Setting the saddle forward is OK for racing, if you push hard down on the pedals the reaction (equal and opposite, if I remember Newtonian physics at all) tends to support your torso....but if you freewheel, the weight comes onto your hands.

Re: Padding gloves

Posted: 19 May 2013, 10:30pm
by CREPELLO
This will be an unorthodox answer for an unorthodox question, but here goes.

You can buy Grab On foam bar grips for as little as £4 (cheap version)
http://www.ebay.co.uk/itm/Clarks-Sport- ... %26ps%3D54

Suggestion 1: cut pieces of foam corresponding to the area required for padding and stick these pads to the gloves with Evostik impact adhesive . I don't think it will so comfortable glueing the foam to the inside of the gloves, though you could try. This foam is stretchy and flexible, so should give a reasonable fit.

Suggestion 2: Using the cut pieces of foam, tape them to your hands with micropore tape
Image
Again, probably not as comfortable as glueing to the outside of the gloves. Experimentation is the key.

HTH

Re: Padding gloves

Posted: 20 May 2013, 6:58am
by tatanab
ericonabike wrote:I'm using a 30-year-old bike on a 100km ride next Sunday. Iwas out today for 40 km or so, and found that both brakes and bars made my hands really sore!
I remember having this problem about 30 years or more ago. As I recall it was always when wet so I would have been wearing a cape with my hands set in position on the lever hoods. Other times my hands would be moving around much more so there would be no issue. Back in those days the tops of my bars were possibly a bit lower than now, and certainly 1960s/70s bars were more rounded and the lever fitted further around the bend. Combining these features makes me think that when riding the hoods my palms would have been lower than they are now riding Ergo levers putting more weight on the hands. (indeed I know this for fact because my fixed has an old style set up). With modern Ergo levers giving a flat run into the tops of the bars I find that I ride with my thumb/finger junction right at the very back of the hood with the heel of my palm on the bars themselves - a position that is not possible with a 1960s/70s type set up. About once in every 15 years I try riding with mitts but quickly remind myself why I do not like them, preferring bare hands - just my preference. I note that you say you are already wearing gloves - might this not be a part of the problem as the edge of the glove at that point rolls back?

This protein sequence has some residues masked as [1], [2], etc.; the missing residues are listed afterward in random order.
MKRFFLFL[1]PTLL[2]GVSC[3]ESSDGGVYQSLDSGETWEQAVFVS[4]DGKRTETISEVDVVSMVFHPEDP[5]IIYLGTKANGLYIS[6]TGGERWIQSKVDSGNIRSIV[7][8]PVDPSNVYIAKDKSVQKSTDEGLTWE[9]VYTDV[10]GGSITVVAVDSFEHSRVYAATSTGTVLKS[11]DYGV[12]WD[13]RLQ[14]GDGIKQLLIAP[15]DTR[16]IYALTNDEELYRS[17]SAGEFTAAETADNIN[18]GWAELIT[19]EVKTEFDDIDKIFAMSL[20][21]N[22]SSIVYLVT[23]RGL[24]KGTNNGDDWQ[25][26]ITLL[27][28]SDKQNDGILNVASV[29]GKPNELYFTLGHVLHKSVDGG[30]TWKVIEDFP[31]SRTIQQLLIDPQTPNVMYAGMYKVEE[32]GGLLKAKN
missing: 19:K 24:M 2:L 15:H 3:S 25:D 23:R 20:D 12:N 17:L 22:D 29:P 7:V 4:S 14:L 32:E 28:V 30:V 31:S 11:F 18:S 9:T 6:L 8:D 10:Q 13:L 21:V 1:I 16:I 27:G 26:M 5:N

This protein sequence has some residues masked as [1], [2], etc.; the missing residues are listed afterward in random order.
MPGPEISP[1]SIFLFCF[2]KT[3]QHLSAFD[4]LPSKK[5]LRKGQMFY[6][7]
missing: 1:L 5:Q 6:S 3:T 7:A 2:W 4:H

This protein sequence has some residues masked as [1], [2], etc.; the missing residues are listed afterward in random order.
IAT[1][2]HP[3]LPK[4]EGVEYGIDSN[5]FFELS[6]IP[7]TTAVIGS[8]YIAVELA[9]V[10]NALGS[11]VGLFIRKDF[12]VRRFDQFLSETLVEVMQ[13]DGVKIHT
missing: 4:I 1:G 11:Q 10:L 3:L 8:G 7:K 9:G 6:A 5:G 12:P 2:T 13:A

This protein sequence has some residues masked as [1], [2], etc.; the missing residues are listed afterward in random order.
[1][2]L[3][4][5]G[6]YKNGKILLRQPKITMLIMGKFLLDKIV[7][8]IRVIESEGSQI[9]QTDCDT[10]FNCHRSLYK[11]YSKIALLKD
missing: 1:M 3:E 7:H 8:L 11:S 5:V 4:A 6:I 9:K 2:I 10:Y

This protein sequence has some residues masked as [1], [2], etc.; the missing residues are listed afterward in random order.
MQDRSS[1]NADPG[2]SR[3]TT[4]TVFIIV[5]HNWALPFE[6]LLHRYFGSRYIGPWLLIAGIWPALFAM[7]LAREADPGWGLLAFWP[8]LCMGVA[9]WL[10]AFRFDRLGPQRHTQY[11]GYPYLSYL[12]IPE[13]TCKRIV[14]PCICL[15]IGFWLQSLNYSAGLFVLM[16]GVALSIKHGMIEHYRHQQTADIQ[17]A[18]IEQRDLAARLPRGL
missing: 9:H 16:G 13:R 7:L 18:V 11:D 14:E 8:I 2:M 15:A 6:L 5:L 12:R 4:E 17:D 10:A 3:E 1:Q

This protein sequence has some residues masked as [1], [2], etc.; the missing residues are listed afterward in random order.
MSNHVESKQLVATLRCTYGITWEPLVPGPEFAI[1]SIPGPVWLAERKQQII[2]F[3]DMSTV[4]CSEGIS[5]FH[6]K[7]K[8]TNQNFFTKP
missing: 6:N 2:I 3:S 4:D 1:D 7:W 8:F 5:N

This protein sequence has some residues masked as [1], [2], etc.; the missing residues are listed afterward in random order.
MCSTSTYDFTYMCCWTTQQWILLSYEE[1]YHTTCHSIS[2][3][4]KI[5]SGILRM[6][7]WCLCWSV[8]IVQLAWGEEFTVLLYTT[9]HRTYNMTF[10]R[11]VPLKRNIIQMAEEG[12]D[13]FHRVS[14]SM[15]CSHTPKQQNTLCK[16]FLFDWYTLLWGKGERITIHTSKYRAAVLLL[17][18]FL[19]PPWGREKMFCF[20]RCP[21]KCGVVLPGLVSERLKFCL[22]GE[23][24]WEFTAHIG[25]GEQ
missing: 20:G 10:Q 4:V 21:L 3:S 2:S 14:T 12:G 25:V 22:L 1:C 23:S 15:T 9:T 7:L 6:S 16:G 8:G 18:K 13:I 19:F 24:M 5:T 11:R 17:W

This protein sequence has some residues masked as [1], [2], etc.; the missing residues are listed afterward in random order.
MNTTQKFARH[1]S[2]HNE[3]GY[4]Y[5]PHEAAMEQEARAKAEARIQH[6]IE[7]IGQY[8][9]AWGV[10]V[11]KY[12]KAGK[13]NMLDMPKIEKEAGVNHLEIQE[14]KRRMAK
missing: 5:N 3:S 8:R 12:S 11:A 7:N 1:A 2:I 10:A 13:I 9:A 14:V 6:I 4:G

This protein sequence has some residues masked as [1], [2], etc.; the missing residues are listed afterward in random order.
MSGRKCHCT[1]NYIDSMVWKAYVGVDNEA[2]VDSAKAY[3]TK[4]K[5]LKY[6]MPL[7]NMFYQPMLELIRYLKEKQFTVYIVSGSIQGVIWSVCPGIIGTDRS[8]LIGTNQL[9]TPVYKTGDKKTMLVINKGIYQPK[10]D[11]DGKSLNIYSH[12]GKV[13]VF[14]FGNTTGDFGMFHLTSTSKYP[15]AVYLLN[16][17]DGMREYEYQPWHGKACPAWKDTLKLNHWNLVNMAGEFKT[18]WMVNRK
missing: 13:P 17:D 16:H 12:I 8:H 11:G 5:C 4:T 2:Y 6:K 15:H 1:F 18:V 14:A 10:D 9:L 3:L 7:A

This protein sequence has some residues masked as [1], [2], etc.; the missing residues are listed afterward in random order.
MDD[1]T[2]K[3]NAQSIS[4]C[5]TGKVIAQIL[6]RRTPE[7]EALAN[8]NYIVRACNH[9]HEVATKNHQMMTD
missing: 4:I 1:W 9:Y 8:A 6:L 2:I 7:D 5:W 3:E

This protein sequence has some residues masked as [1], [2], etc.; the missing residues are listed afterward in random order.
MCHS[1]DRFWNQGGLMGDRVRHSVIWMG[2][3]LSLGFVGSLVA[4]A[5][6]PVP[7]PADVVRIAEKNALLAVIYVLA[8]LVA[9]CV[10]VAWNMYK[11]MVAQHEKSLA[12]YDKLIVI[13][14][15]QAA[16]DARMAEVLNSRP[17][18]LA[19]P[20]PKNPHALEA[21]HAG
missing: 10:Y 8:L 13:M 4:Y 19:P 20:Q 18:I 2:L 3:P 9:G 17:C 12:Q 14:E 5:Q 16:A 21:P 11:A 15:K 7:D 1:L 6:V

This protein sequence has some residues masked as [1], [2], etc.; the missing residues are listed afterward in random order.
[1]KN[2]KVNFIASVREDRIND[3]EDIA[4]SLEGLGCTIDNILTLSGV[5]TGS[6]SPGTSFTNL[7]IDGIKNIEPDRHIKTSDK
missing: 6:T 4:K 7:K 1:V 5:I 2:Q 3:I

So I'd suggest that a possible answer is to raise your bars a little paying attention to the height of the part of the bars/lever hoods that you are holding.

Re: Padding gloves

Posted: 20 May 2013, 7:49am
by Mick F
Good Gloves vs Bad Gloves
Good Gloves.jpg
Bad Gloves.jpg
Bad Gloves came from Lidls, and notice the lack of support between index finger and thumb or even the lack of padding at the base of the thumb, there's not a trace of padding, gel or thickness where it matters and I found them little more than useless.

I have two pairs, and if someone had bought them as their first foray into mitts they would be wondering why anyone bothers with them!

Re: Padding gloves

Posted: 21 May 2013, 9:49am
by ericonabike
Thanks for all the replies. Yes, the bars are certainly less ergonomic than more modern designs: a much sharper curve, and a sharp slope down to the hoods. Trying to get the top part horizontal would leave the brake levers pawing the air, and they won't easily be repositioned further round the bend, as it were. And unlike modern designs, the cables emerge from the top of the hoods, so your hands can't rest there. Certainly makes you appreciate how comfortable [and efficient] modern bar and brake designs have become - despite the set-up being top-of-range Campag, I have to brake much earlier than with the Shimano 105 set-up I'm used to, in order to stop at the same point!

Anyway, after reflecting on the fact that Sunday's ride involves being on the cobbles for a fair distance, I've gone for practicality over appearance! I've attached high density foam to the inside of the drops, and to the brake hoods. In a nod to appearance, I've used black taps on the bars, to match the tape, and white tape on the hoods. It looks....different, but feels wonderful!